Do most people really want compulsory KiwiSaver?

22:13, May 17 2014

Do seven in 10 people really want KiwiSaver to be compulsory?

The Financial Services Council, which is a lobby group for insurers and fund managers (many of which make money from offering KiwiSaver) said they do, and published the results of a survey to prove it. It said independent research it commissioned found 41 per cent of adults - equivalent to 1,384,000 New Zealanders aged over 18 years - felt compelled to save.

The research, covering 3060 respondents nationwide in October last year (but which was only released late last month) found 70 per cent of people supported making KiwiSaver compulsory, 65 per cent support a compulsory savings scheme, and a further 5 per cent saying they now "lean toward" supporting it, while 31.2 per cent of people said they wanted to be made to save.

A further 12.1 per cent said they didn't want to be made to save, but knew they needed to.

But do New Zealanders really want to be forced rather than choosing to save?

If the survey is correct, it would argue that many of us know what we should be doing, but need Big Brother to make us do it.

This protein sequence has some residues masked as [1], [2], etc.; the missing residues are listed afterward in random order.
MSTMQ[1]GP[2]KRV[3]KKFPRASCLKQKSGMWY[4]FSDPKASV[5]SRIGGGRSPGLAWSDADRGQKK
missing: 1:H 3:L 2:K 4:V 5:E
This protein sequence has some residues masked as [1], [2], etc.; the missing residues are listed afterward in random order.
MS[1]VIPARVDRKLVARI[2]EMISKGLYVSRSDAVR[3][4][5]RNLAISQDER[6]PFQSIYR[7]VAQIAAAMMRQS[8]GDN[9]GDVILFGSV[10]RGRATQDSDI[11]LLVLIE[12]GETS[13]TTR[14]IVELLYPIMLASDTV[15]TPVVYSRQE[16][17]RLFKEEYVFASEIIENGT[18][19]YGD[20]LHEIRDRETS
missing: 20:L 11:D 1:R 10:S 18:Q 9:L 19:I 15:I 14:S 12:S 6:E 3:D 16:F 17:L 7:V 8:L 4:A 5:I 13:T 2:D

The trouble with surveys is asking the same question in two ways can result in very different answers. The simpler the question, the easier it is to believe the survey answer.

Ask people if they can live comfortably on NZ Super with no extra income and the answer will be a resounding no. NZ Super is currently $19,080.88 after tax for a single person living alone and $29,355.04 after tax for a co-habiting couple, both of whom qualify).

Many people have no experience of living on that amount of money but anyone with an income will be able to consider how they might struggle to do so, even if they are not experts in how much older people can get by on. But ask them to agree or disagree with a more complex statement and things get murkier.

The answers the FSC published resulted from it asking people to agree or disagree with a simple statement: "New Zealand does need a compulsory retirement savings scheme?".

But asking the same question and then qualifying it could result in a whole different outcome.

Here are some versions of the question, that could be asked:

"New Zealand does need a compulsory retirement savings scheme, even if it means it takes me longer to pay my mortgage off."

"New Zealand does need a compulsory retirement savings scheme, even though it brings the risk politicians may use it as an excuse to means-test NZ Super."

"New Zealand does need a compulsory retirement savings scheme, even if politicians may decide I have to invest part or all of my balance in an annuity on retirement."

"New Zealand does need a compulsory retirement savings scheme, even if it means people have less capital to start up their own businesses."

Not such an easy question is it.

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